What it is:
How it works/Example:
Currency risk is sometimes referred to as exchange-rate risk.
Holders of foreign bonds face currency risk, as those types of bonds make interest and principal payments in a foreign currency. For example, let's assume XYZ Company is a Canadian company and pays interest and principal on a $1,000 bond with a 5% coupon in Canadian dollars. If the exchange rate at the time of purchase is 1:1, then the 5% coupon payment is equal to $50 Canadian, and because of the exchange rate, it is also equal to US$50. Now let's assume a year from now the exchange rate is 1:0.85. Now the bond's 5% coupon payment, which is still $50 Canadian, is worth only US$42.50. Despite the issuer's ability to pay, the investor has lost a portion of his return because of the fluctuation of the exchange rate.
Why it matters:
Currency risk is important to understand because foreign currency exchange rates can drastically change an investor's total return on a foreign investment, despite how well the investment performed.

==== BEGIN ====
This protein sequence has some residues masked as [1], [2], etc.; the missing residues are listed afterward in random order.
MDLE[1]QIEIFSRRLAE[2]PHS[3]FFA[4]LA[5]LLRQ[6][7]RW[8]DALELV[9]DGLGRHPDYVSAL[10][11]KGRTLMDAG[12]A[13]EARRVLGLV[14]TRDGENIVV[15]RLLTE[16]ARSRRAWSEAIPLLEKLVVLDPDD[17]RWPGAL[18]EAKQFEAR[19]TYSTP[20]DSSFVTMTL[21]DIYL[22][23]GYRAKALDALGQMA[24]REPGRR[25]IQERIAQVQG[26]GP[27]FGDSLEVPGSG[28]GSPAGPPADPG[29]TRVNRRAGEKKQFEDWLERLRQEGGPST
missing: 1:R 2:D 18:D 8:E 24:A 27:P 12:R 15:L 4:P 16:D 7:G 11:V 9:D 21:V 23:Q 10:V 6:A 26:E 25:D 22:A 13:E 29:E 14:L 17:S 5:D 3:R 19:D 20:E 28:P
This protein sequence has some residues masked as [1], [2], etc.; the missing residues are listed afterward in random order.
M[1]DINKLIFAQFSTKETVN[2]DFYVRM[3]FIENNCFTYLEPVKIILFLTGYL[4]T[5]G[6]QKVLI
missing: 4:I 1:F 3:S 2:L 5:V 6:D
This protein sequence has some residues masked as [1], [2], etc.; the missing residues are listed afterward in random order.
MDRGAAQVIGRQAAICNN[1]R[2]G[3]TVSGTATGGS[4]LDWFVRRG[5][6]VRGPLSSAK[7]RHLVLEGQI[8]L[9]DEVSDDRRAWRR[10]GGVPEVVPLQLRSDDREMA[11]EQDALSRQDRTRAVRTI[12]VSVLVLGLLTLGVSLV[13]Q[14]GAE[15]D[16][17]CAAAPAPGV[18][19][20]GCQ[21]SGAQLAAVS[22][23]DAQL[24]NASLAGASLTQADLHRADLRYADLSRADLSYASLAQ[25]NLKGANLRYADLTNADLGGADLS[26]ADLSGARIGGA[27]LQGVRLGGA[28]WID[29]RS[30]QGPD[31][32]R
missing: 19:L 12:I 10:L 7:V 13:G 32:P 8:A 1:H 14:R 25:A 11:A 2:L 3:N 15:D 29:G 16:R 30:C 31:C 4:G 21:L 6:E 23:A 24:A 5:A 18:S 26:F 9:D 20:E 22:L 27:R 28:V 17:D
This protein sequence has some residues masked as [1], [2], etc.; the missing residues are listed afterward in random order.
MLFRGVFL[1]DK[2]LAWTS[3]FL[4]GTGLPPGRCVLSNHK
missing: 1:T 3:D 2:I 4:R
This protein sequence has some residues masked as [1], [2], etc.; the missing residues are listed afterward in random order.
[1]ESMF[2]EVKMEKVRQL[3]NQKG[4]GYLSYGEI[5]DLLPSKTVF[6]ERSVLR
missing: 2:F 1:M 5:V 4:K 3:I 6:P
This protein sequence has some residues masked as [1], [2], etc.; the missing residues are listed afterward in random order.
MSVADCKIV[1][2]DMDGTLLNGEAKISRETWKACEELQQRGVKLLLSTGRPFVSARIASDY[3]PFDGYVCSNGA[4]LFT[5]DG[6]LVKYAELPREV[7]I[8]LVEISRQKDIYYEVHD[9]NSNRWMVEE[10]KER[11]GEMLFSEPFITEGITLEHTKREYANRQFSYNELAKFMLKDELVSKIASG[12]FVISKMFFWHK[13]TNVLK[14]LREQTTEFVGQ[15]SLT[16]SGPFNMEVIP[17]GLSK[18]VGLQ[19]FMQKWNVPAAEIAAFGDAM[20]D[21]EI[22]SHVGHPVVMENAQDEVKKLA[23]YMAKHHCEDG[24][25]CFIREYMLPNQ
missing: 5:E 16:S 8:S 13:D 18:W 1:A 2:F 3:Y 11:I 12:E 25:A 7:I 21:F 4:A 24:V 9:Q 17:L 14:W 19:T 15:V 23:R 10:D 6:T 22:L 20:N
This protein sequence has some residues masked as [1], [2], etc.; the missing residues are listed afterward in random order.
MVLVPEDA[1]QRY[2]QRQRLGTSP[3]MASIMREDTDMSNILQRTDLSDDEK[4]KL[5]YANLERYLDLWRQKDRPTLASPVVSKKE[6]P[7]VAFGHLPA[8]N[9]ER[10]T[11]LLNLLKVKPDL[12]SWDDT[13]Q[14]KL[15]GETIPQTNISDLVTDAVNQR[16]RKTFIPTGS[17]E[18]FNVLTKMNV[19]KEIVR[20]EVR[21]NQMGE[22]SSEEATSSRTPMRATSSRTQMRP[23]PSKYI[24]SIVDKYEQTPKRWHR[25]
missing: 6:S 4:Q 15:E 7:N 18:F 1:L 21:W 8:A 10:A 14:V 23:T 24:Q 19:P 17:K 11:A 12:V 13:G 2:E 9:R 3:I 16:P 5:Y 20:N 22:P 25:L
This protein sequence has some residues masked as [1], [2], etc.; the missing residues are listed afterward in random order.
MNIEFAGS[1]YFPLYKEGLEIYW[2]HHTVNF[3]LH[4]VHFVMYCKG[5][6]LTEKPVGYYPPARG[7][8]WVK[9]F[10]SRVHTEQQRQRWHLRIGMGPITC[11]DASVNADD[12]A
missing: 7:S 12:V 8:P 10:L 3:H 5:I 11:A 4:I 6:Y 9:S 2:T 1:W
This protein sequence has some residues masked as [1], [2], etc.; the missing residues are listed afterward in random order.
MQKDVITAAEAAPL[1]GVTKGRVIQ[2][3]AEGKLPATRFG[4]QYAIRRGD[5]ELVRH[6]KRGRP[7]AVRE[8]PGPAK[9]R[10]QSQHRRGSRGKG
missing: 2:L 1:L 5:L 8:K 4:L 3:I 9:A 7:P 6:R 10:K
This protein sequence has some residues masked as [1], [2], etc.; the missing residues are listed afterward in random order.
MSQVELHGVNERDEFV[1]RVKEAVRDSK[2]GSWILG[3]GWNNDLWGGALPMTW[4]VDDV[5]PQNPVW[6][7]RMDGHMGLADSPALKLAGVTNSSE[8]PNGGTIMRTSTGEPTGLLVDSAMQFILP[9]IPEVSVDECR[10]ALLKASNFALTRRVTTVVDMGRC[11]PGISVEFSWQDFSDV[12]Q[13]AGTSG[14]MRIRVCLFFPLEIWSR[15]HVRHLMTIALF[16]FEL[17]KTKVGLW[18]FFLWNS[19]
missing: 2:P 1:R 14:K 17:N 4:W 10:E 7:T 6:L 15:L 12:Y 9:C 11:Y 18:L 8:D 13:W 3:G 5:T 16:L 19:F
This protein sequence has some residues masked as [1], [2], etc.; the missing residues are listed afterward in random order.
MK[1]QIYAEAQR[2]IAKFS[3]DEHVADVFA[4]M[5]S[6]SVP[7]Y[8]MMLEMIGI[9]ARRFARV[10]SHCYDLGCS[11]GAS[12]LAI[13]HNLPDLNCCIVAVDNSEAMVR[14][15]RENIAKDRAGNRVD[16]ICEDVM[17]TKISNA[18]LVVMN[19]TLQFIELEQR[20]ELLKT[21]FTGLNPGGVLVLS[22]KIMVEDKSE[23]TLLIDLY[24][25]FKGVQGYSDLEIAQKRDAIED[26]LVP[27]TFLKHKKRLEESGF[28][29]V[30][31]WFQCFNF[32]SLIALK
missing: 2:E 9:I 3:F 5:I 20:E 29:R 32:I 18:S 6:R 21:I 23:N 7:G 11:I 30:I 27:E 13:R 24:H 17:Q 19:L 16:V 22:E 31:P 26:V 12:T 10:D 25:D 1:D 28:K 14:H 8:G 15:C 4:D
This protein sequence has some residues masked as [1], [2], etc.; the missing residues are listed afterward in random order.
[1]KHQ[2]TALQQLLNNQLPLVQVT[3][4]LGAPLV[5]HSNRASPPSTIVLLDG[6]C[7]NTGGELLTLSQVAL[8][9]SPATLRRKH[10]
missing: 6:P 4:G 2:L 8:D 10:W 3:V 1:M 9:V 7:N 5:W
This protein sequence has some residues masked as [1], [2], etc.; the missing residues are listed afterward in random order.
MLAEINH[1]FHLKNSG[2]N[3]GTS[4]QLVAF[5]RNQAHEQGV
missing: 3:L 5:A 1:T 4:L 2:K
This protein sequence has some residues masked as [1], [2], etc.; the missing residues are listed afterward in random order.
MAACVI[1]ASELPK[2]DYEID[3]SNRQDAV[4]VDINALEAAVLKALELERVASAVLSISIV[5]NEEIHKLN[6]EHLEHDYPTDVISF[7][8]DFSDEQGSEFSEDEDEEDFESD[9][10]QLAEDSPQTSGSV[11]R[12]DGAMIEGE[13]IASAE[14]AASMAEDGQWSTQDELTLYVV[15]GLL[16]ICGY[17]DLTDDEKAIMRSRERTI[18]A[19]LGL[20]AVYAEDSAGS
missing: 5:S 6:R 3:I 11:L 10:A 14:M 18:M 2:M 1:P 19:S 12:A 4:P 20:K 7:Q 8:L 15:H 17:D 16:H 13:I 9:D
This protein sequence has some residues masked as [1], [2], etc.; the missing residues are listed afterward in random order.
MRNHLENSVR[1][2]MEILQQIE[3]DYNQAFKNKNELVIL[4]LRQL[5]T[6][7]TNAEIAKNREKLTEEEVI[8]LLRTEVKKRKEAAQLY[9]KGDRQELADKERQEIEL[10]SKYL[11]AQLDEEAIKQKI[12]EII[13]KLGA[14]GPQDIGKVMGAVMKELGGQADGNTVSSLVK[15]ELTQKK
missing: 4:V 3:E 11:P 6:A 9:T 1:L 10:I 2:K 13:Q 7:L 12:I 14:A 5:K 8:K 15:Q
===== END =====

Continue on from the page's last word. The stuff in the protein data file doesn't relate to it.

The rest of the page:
Currency risk can also create an opportunity for investors when the interest rates between two countries reflect the expected changes in their exchange rates. For example, if interest rates are higher in Canada, the U.S. dollar will probably drop in value relative to the Canadian dollar. (This is because when interest rates increase in a particular country, international currencies flow into that country to take advantage of the higher yields. This pushes the value of that country's currency higher.) Currency risk also means that foreign bond investors can increase their exposure to foreign-exchange markets.